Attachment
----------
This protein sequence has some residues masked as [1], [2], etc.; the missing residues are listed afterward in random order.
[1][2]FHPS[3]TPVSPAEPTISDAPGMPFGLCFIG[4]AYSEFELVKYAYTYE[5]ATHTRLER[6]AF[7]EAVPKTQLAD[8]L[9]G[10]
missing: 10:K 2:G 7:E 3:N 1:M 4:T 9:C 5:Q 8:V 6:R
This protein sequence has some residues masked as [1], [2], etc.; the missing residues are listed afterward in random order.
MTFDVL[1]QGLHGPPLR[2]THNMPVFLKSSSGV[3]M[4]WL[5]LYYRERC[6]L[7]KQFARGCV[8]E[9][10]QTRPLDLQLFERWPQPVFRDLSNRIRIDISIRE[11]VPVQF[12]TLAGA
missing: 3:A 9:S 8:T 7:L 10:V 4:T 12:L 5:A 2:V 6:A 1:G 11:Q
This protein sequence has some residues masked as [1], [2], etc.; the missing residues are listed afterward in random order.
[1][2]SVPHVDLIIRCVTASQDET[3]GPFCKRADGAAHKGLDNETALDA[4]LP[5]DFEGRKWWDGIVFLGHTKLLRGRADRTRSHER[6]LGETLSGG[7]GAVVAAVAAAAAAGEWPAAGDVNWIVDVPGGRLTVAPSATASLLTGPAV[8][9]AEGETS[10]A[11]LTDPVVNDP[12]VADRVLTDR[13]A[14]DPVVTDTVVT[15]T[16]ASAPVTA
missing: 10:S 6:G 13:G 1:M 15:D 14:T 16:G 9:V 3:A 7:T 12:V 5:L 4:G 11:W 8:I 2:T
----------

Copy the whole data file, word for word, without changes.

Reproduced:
This protein sequence has some residues masked as [1], [2], etc.; the missing residues are listed afterward in random order.
[1][2]FHPS[3]TPVSPAEPTISDAPGMPFGLCFIG[4]AYSEFELVKYAYTYE[5]ATHTRLER[6]AF[7]EAVPKTQLAD[8]L[9]G[10]
missing: 10:K 2:G 7:E 3:N 1:M 4:T 9:C 5:Q 8:V 6:R
This protein sequence has some residues masked as [1], [2], etc.; the missing residues are listed afterward in random order.
MTFDVL[1]QGLHGPPLR[2]THNMPVFLKSSSGV[3]M[4]WL[5]LYYRERC[6]L[7]KQFARGCV[8]E[9][10]QTRPLDLQLFERWPQPVFRDLSNRIRIDISIRE[11]VPVQF[12]TLAGA
missing: 3:A 9:S 8:T 7:L 10:V 4:T 12:L 5:A 2:V 6:A 1:G 11:Q
This protein sequence has some residues masked as [1], [2], etc.; the missing residues are listed afterward in random order.
[1][2]SVPHVDLIIRCVTASQDET[3]GPFCKRADGAAHKGLDNETALDA[4]LP[5]DFEGRKWWDGIVFLGHTKLLRGRADRTRSHER[6]LGETLSGG[7]GAVVAAVAAAAAAGEWPAAGDVNWIVDVPGGRLTVAPSATASLLTGPAV[8][9]AEGETS[10]A[11]LTDPVVNDP[12]VADRVLTDR[13]A[14]DPVVTDTVVT[15]T[16]ASAPVTA
missing: 10:S 6:G 13:G 1:M 15:D 14:T 16:G 9:V 3:A 7:T 12:V 5:L 4:G 11:W 8:I 2:T